Two types of intra-radicular posts are usually employed to rehabilitate endodontically treated teeth and increase crown retention: cast metal posts and prefabricated fiber posts 7 . Restorations are subjected to repeated cyclic loads with a combination of compressive and tensile strengths during mastication 8 . Several studies have compared the two post systems with respect to their ability to reduce the risk of root fracture and have described the best techniques and protocols for use of posts, including post length and diameter and adhesive system. These studies have used different methods, such as application of oblique load and cyclic load, but all results converge positively to the same conclusion: the use of glass-fiber posts reduces the risk of root fracture, thus increasing the success of restoration 5,7,9-14 . However, many professionals who advocate the use of cast metal posts and cores raise the question of how copings for metal-ceramic crowns cemented to glass-fiber posts rebased with composite resin would behave under tensile stress.

Therefore, the purpose of the present study was to evaluate the tensile strength of metal-ceramic crown copings cemented to cast metal posts and cores or to glass-fiber posts rebased with composite resin. The hypothesis tested was that metal-ceramic crown copings cemented to glass-fiber posts rebased with composite resin would have a higher tensile strength than those cemented to cast metal posts and cores.

MATERIAL AND METHOD

Sixteen single-rooted premolars were obtained from the Oral Surgery Clinic at the Dental Department of our institution. All samples were donated by patients. The study was approved by the research ethics committee of the institution (protocol number CE/CEUS-165/2013).

After thoroughly removing all remaining tissue, the teeth were sterilized in an autoclave at 138 °C, rehydrated in 0.9% saline solution and then maintained at 37 °C for 48 hours. The crowns were removed, leaving a root length of 14 to 16 mm. The root canals were prepared with .04 taper NiTi rotary files (RaCe; FKG, La Chaux-de-Fonds, Switzerland) until a size #30 file reached the working length. The canals were filled with AH Plus sealer (Dentsply, Petrópolis, RJ, Brazil) and obturated with .04 taper gutta-percha cones (Dentsply) using the vertical condensation technique.

In all root canals, post spaces were prepared 24 hours after obturation by removing the gutta-percha with size #4 Gates-Glidden drills (Dentsply) and standardized with MaxiCut drills (#9373). Then, the teeth were randomly divided into 2 groups of 8 teeth each:

Group 1 (n = 8): the canals were restored with cast metal posts and cores fabricated from acrylic resin (Pattern Resin LS; GC America, Alsip, IL, USA) followed by an additional casting with an 80% silver alloy (Tecnofix, São Paulo, SP, Brazil), which were luted with zinc phosphate cement (SSWhite, Rio de Janeiro, Brazil);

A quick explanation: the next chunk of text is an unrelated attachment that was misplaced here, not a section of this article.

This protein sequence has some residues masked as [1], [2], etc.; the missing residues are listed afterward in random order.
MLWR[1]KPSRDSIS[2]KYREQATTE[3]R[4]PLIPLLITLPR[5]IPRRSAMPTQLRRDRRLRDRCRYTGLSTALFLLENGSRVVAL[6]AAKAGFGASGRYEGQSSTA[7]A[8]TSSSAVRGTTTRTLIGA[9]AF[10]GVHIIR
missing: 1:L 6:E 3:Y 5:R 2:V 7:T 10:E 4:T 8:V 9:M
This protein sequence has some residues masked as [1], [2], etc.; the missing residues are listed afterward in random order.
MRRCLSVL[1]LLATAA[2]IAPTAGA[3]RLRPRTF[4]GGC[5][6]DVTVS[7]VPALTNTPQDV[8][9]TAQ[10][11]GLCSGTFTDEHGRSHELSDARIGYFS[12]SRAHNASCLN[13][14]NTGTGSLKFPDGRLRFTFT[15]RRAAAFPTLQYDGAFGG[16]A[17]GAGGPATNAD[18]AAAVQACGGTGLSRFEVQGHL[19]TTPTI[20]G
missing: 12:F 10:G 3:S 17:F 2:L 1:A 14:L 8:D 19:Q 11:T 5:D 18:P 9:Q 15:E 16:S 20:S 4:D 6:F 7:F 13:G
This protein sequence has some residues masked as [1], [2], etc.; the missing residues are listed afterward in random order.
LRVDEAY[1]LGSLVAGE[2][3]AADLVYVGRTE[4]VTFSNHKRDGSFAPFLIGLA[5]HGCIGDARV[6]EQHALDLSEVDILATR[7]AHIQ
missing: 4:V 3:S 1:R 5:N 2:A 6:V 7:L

Group 2 (n = 8): the canals were restored with Reforpost glass-fiber posts (Angelus, Londrina, PR, Brazil), which were relined with Z100 composite resin (3M, Sumaré, SP, Brazil) and luted with SmartCem 2 self-adhesive resin cement (Dentsply).

After cementing, the coronal portion of the post was reconstructed with Z100 composite resin (3M). All specimens were stored at 100% relative humidity and 37 °C for 72 hours.

Coronal access cavities were prepared using size #2135 and #3118 KG burs (KG Sorensen, Cotia, SP, Brazil). All crown copings were made of metal material and cemented with zinc phosphate cement (SSWhite), and a holder was connected to them for attachment to the testing machine. The specimens were subjected to tensile testing in a universal testing machine (Kratos, Barueri, SP, Brazil) at a crosshead speed of 0.5 mm/min. All tests were performed at the Dental Department of our institution. Failure occurred when the crown coping and/or the post-core assembly fractured and/or detached. The results from tensile strength tests were analyzed using Student’s t-test with 99% confidence. The level of significance was set at p < .05.

RESULT

The mean tensile load until failure applied to group 1 was 46.83 N and to group 2 was 127.68 N. The specimens in group 2 failed at a significantly higher tensile load than the specimens in group 1 (p = .0085) ( Table 1 ).

Table 1 Tensile load until failure 

Group 1 (n = 8) Group 2 (n = 8)
Mean tensile load (N) 46.8250 127.6763
Standard deviation 27.4449 58.2605
Confidence interval (99%) −171.7487 to 10.0462 ---

In group 1, 7 crown copings and metal cores separated as a whole ( Figure 1 ), while in 1 specimen the coping became detached from the metal core. In group 2, application of tensile load resulted in glass-fiber post fracture, and in only 1 case the entire crown-post-core assembly was detached ( Figure 2 ).

Figure 1 Cast metal post-core assemblies and copings separated as a whole after being subjected to tensile stress.